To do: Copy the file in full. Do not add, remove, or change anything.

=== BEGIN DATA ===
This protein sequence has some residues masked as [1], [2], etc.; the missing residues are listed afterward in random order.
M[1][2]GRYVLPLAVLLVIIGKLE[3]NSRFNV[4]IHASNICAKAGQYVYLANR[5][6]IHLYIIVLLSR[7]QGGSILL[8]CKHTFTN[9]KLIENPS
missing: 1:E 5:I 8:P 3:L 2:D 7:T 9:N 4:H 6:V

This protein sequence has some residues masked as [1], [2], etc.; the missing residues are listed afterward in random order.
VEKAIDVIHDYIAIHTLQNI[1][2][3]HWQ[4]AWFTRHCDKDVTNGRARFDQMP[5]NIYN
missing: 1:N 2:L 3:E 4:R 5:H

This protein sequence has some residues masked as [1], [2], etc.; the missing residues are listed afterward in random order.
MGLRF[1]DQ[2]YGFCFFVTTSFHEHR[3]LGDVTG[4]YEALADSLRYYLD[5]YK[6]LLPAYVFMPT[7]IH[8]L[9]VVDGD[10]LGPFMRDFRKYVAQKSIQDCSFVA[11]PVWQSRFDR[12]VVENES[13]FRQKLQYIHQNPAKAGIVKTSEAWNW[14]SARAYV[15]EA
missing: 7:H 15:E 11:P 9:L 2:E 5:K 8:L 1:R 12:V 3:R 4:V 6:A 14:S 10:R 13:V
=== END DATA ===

This protein sequence has some residues masked as [1], [2], etc.; the missing residues are listed afterward in random order.
M[1][2]GRYVLPLAVLLVIIGKLE[3]NSRFNV[4]IHASNICAKAGQYVYLANR[5][6]IHLYIIVLLSR[7]QGGSILL[8]CKHTFTN[9]KLIENPS
missing: 1:E 5:I 8:P 3:L 2:D 7:T 9:N 4:H 6:V

This protein sequence has some residues masked as [1], [2], etc.; the missing residues are listed afterward in random order.
VEKAIDVIHDYIAIHTLQNI[1][2][3]HWQ[4]AWFTRHCDKDVTNGRARFDQMP[5]NIYN
missing: 1:N 2:L 3:E 4:R 5:H

This protein sequence has some residues masked as [1], [2], etc.; the missing residues are listed afterward in random order.
MGLRF[1]DQ[2]YGFCFFVTTSFHEHR[3]LGDVTG[4]YEALADSLRYYLD[5]YK[6]LLPAYVFMPT[7]IH[8]L[9]VVDGD[10]LGPFMRDFRKYVAQKSIQDCSFVA[11]PVWQSRFDR[12]VVENES[13]FRQKLQYIHQNPAKAGIVKTSEAWNW[14]SARAYV[15]EA
missing: 7:H 15:E 11:P 9:L 2:E 5:K 8:L 1:R 12:V 3:R 4:V 6:A 14:S 10:R 13:V